Today we dive into the history of these two companies, and what effect recent events may have on the financial services industry.
The Evolution of Charles Schwab
1975 – U.S. Congress deregulated the stock brokerage industry by stripping the NYSE of the power to determine the commission rates charged by its members. Discount brokers, which focused primarily on buying and selling securities, seized the opportunity to court more seasoned investors who might not require the advice or research offered by established brokers. It was during this transitional period that Charles Schwab opened a small brokerage in San Francisco and bought a seat on the New York Stock Exchange.
1980s – The company experienced rapid growth thanks to a healthy marketing budget and innovations, such as the industry’s first 24-hour quotation service.
This fast success proved to be a double-edged sword. Charles Schwab became the largest discount broker in the U.S. by 1980, but profits were erratic, and the company was forced to rescind an initial public offering. Eventually, the company sold to BankAmerica Corporation for $55 million in stock. A mere four years later, Charles Schwab would purchase his namesake company back for $280 million.
1987 – By the time the company went public, Charles Schwab had five times as many customers as its nearest competitor, and profit margin twice as high as the industry average.
1990s – In the late ’90s, Charles Schwab moved into the top five among all U.S. brokerages, after a decade of steady growth.
2000s – The company made a number of acquisitions, including U.S. Trust, which was one of the nation’s leading wealth management firms, and most recently, the USAA’s brokerage and wealth management business.
The Race to $0
For Charles Schwab, the elimination of fees is the culmination of its founder’s vision of making investing “accessible to all”.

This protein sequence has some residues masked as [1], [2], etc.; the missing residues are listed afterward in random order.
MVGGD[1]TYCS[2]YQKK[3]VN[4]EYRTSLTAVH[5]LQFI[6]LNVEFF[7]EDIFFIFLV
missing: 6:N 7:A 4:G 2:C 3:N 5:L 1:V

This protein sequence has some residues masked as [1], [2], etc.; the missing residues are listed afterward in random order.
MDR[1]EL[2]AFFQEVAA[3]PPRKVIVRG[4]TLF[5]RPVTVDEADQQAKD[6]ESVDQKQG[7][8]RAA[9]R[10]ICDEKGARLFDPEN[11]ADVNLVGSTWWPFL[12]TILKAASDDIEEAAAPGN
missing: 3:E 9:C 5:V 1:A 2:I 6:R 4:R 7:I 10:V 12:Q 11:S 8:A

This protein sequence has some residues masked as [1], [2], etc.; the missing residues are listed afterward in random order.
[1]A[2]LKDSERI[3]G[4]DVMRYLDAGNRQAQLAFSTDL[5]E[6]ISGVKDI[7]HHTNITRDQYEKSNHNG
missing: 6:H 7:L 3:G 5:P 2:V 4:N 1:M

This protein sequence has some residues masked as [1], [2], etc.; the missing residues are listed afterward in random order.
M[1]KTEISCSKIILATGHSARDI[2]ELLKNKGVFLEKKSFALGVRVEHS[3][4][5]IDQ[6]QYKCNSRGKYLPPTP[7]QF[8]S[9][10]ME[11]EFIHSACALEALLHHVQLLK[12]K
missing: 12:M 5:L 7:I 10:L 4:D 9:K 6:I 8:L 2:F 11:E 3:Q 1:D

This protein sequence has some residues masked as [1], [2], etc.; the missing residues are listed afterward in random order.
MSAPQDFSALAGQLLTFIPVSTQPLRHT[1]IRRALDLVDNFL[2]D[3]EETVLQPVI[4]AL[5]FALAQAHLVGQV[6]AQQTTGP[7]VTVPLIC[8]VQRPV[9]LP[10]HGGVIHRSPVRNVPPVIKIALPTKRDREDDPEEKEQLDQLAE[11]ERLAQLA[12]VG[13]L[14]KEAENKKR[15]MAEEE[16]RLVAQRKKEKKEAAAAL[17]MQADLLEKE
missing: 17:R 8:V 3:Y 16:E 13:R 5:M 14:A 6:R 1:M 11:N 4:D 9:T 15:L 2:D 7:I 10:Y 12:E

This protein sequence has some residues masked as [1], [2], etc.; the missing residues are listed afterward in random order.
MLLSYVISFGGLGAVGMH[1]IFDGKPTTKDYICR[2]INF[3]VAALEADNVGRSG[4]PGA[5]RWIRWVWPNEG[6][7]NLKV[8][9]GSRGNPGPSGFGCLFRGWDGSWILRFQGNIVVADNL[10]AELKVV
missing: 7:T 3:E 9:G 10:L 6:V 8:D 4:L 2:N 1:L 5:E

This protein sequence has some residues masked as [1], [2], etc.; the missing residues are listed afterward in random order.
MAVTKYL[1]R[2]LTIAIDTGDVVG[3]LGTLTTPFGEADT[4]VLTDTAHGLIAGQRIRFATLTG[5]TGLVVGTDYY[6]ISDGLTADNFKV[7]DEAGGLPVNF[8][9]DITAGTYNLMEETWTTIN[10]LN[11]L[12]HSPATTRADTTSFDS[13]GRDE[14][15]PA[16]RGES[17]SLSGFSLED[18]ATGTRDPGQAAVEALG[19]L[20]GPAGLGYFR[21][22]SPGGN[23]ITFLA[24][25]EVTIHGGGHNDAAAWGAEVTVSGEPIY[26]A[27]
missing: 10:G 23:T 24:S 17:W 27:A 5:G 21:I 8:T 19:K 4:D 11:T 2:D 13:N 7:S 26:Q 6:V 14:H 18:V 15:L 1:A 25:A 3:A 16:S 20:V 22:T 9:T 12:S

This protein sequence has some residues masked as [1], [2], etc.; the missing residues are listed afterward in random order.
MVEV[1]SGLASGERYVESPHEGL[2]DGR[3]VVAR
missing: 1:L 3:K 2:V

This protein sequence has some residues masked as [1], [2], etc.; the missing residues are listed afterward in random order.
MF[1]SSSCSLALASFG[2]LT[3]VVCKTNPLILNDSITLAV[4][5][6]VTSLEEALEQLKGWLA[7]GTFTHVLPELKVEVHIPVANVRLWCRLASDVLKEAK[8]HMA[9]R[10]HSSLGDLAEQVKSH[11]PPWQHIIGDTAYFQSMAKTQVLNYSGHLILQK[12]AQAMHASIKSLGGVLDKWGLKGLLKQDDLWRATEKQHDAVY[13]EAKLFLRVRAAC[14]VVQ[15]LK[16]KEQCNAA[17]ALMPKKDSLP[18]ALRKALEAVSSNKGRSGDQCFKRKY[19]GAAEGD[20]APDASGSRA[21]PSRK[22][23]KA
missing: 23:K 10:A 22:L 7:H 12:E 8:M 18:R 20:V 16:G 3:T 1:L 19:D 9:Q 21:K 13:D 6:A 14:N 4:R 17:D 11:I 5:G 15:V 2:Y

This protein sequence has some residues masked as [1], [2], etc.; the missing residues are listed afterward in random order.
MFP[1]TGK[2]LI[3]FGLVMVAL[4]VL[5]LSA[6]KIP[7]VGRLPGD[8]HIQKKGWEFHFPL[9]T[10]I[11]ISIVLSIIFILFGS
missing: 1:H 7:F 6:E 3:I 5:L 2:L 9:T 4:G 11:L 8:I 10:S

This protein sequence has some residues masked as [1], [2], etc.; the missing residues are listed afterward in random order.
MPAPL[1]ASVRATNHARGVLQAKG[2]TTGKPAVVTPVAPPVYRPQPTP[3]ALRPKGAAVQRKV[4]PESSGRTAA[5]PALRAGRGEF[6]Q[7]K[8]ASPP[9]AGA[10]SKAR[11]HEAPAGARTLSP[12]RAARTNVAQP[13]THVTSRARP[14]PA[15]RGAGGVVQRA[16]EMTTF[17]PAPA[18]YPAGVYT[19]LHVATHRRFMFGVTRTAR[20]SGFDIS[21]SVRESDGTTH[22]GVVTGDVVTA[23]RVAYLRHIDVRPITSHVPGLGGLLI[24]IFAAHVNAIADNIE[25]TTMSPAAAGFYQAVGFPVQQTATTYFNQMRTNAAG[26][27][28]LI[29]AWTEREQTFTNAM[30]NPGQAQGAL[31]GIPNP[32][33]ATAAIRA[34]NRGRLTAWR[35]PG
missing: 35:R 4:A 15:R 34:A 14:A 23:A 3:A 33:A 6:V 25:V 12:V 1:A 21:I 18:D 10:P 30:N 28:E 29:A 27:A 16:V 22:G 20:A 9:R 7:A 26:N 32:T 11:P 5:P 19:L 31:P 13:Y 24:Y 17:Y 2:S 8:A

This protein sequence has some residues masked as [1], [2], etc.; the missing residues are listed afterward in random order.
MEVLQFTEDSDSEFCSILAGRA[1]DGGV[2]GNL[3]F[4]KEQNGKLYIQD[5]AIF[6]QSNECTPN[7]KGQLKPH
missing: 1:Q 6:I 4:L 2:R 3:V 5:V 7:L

The company’s fees were slowly declining for decades. In late 2019, it finally took the plunge and introduced free online trading for U.S. stocks, exchange-traded funds, and options. The response was immediate and enthusiastic, with clients opening 142,000 new trading accounts in the first month alone.
Although Charles Schwab sent rivals scrambling to match its no-commission trade offer, fintech upstarts like Robinhood have offered free trading for years now. The “race to zero” reflects a broader generational shift, as millennials are simply more likely than earlier generations to expect services to be free.
The Evolution of TD Ameritrade
1975 – The origin of TD Ameritrade can be traced back to First Omaha Securities, a discount broker founded by Joe Ricketts. The company changed its name to TransTerra in 1987.
1988 – TransTerra’s subsidiary, Accutrade, was the first company to introduce touch-tone telephone trading, a major innovation at the time and one of the first early forays into automation.
Early 1990s – Ricketts’s willingness to integrate emerging technologies into the trading business helped his companies achieve impressive growth. In 1997 the company acquired K. Aufhauser & Co., the first company to run a trading website.
The Internet wasn’t a puzzle. We were crystal clear from the beginning that customers would migrate to this.
– Joe Ricketts (2000)
Late 1990s – The Ameritrade brand was solidified after the company changed its name from TransTerra to Ameritrade Holding Corporation in 1996. The newly named company completed an IPO the following year, and established its new brand Ameritrade, Inc., which amalgamated K. Aufhauser, eBroker, and other businesses into a unified entity.
2000s – Ameritrade entered the new millennium as the fifth largest online investment broker in the United States, fueled in part by marketing deals with AOL and MSN.
The modern incarnation of TD Ameritrade took shape in 2006, when TD Bank sold its TD Waterhouse USA brokerage unit to the Ameritrade Holding Corporation in a stock-and-cash deal valued at about $3.3 billion. At the time of the deal the new company ranked first in the U.S. by the number of daily trades.
2016 – TD Ameritrade acquired the discount brokerage Scottrade for about $4 billion. The deal brought 3 million client accounts and $170 billion in assets under management into the company, and quadrupled the size of its branch network.
What Comes Next?
Naturally, the announcement that these massive discount brokers plan to merge has generated a lot of speculation as to what this means for the two companies, and the broader brokerage industry as a whole.
Here are some of the consensus key predictions we’ve seen on the deal, from both media and industry publications:
- After the deal is approved, the integration process will take 12 to 18 months. The combined company’s headquarters will relocate to a new office park in Westlake, Texas.
- Charles Schwab’s average revenue per trade has dropped nearly 30% since Q1 2017, so the company will likely use scale to its advantage and monetize other products.